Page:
Table 4 shows the results of multiple logistic regression analyses conducted for male and female subjects, and displays the crude and adjusted odds ratios of CKD according to work schedules. As with the male workers, the OR of CKD for the group of shift workers compared to the group of day workers was not significant with OR 1.02 (95% CI = 0.66, 1.58). The OR was not significant with OR 0.97 (95% CI = 0.62, 1.53) after adjusting for age and clinical characteristics such as BMI, systolic blood pressure, total cholesterol level, fasting glucose level, history of diabetes mellitus and history of hypertension, and intake the OR was not significant with OR = 1.06 (95% CI = 0.65, 1.73), even after additional adjusting for work conditions and demographic variables such as work hours per week, household income, education level, smoking, alcohol intake. On the other hand, for female workers, the OR of CKD for the shift worker group compared to the day worker group was significantly high with OR = 2.04 (95% CI = 1.22, 3.41). The OR was significantly high with 2.35 (95% CI = 1.36, 4.08) after adjusting for age and clinical characteristics such as BMI, systolic blood pressure, total cholesterol level, fasting glucose level, history of diabetes mellitus and history of hypertension as well. Similar results were obtained with OR = 2.34 (95% CI = 1.35, 4.07), even after additional adjusting for work conditions and demographic variables such as work hours per week, household income, education level, smoking and alcohol intake (Table 4).
Table 4

Crude and adjusted odds ratios for chronic kidney disease in male and female subjects

 

Work schedule

Crude OR(95% CI)

Model 1a

Model 2b

Male

Day work

Reference

Reference

Reference

 

Shift work

1.02 (0.66, 1.58)

0.97 (0.62, 1.53)

1.06 (0.65, 1.73)

Female

Day work

Reference

Reference

Reference

 

Shift work

2.04 (1.22, 3.41)

2.35 (1.36, 4.08)

2.34 (1.35, 4.07)

OR, odds ratio; CI, confidence interval

a Adjusted for age, body mass index, systolic blood pressure, total cholesterol, fasting glucose, diabetes mellitus and hypertension

b Adjusted for variables in model 1 plus work hours per week, household income, education level, smoking, and alcohol consumption

Discussion

The goal of this study was to investigate the association between CKD and shift work in the growing workforce, and the results showed gender disparities in the association. Specifically, shift work was associated with CKD in the female worker group, whereas no significant association was found between shift work and CKD in the male worker group.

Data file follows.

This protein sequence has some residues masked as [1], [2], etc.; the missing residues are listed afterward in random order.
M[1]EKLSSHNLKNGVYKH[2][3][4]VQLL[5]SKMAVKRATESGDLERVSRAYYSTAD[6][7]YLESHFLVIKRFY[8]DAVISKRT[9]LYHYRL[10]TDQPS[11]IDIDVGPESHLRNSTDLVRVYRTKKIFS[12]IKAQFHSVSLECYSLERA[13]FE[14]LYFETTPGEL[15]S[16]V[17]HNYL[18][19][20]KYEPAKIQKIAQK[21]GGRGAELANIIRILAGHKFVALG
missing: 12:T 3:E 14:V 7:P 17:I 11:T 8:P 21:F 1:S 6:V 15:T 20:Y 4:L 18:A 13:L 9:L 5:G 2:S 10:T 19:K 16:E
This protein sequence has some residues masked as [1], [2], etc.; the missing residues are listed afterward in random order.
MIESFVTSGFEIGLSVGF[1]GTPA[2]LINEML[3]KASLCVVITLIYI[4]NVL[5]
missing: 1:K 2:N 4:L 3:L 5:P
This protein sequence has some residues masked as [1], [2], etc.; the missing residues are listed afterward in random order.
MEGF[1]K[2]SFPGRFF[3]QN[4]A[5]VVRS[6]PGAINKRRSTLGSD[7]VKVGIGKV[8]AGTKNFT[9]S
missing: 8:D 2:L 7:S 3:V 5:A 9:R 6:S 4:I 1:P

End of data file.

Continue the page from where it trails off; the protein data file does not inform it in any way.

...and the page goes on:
There is some evidence suggesting that shift work is associated with CKD. Boogaard et al. studied the relationship between albumin excretion and shift work [29]. The subjects in this study were divided into three groups: a group of shift workers from the organochlorine plants who were at risk of exposure to potentially nephrotoxic substances such as halogenated hydrocarbons, a group of shift workers and a group of day workers without any risk of occupational exposure to the substances. It was shown that regardless of exposure to nephrotoxic chemicals, the urinary albumin levels were high depending on shift worker groups, suggesting that the disruption of circadian rhythm may cause kidney damage. A cross-sectional study with 3000 manual workers by Kang et al. showed an association between shift work and microalbuminuria as a risk predictor of CVD, suggesting that a urine albumin test can be a practical method to predict and prevent CVD in shift workers who are more at risk of CVD than day workers [30]. Because microalbuminuria is not only a predictor of CVD, but also falls into the category of albuminuria, indicating kidney damage, it partially belongs to the diagnostic criteria for CKD. Therefore, it can be said that the study indirectly suggested the link between shift work and CKD. In a study with policemen to investigate the association between shift work and renal function, on the other hand, the mean eGFR was significantly lower in night shift worker group than in regular day worker group and was significantly lower as the percentage of hours worked at night shift increased. Thus, the study showed a night shift is associated with the decreased GFR [25].

The core pathophysiological mechanism among theoretical backgrounds that explain this association is the disruption of the circadian rhythm. Circadian rhythm, which is coordinated by the suprachiasmatic nucleus (SCN) of the hypothalamus, is one of the fundamental characteristics of most organisms [7], and it has a systemic effect on the human body from the level of cells to organs [31]. Therefore, the kidney may receive a deleterious effect due to the circadian disruption caused by shift work.

The kidney is an organ with a peripheral circadian clock; hence most of the renal physiologic processes, such as the regulation of the renin-angiotensin-aldosterone system (RAAS), follow the circadian rhythm. RAAS is well known to regulate the balance of fluids and electrolytes, and thus blood pressure in the body [18]. The circadian disruption by shift work, the over-activation of RAAS produces excessive angiotensin II, which causes vasoconstriction of efferent glomerular arterioles, results in increased intra-glomerular pressure, followed by ultrafiltration of plasma proteins [32]. In addition, increased activity of aldosterone can cause damage and remodeling of vascular endothelial cells, leading to protein leakage [33]. A glomerulus is a tuft of capillaries responsible for the filtration of blood components in the nephron of the kidney, so systemic vessel damage for certain reason can cause damage to the glomerulus as well [18, 32]. Therefore, it may cause proteinuria and decreased glomerular filtration rate, increasing the risk of CKD.